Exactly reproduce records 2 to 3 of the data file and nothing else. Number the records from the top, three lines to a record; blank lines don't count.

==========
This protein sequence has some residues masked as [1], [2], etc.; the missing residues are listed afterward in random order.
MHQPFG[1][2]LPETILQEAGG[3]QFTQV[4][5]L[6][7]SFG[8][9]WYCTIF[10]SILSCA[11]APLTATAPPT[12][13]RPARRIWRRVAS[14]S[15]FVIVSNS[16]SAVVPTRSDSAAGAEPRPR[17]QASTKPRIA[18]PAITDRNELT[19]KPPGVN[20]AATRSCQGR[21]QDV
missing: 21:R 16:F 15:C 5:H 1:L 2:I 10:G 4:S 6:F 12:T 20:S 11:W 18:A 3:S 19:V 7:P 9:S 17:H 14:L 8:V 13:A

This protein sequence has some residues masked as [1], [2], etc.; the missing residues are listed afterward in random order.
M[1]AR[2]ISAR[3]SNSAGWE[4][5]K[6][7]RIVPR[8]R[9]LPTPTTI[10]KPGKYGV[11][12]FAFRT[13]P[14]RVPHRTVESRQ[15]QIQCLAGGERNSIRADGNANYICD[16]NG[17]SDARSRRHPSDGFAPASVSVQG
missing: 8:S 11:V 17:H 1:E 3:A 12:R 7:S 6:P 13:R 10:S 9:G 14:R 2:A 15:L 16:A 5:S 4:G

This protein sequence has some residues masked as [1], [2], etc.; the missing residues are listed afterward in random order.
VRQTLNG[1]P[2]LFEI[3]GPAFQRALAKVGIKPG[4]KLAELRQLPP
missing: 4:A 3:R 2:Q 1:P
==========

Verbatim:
This protein sequence has some residues masked as [1], [2], etc.; the missing residues are listed afterward in random order.
M[1]AR[2]ISAR[3]SNSAGWE[4][5]K[6][7]RIVPR[8]R[9]LPTPTTI[10]KPGKYGV[11][12]FAFRT[13]P[14]RVPHRTVESRQ[15]QIQCLAGGERNSIRADGNANYICD[16]NG[17]SDARSRRHPSDGFAPASVSVQG
missing: 8:S 11:V 17:H 1:E 3:A 12:R 7:S 6:P 13:R 10:S 9:G 14:R 2:A 15:L 16:A 5:S 4:G

This protein sequence has some residues masked as [1], [2], etc.; the missing residues are listed afterward in random order.
VRQTLNG[1]P[2]LFEI[3]GPAFQRALAKVGIKPG[4]KLAELRQLPP
missing: 4:A 3:R 2:Q 1:P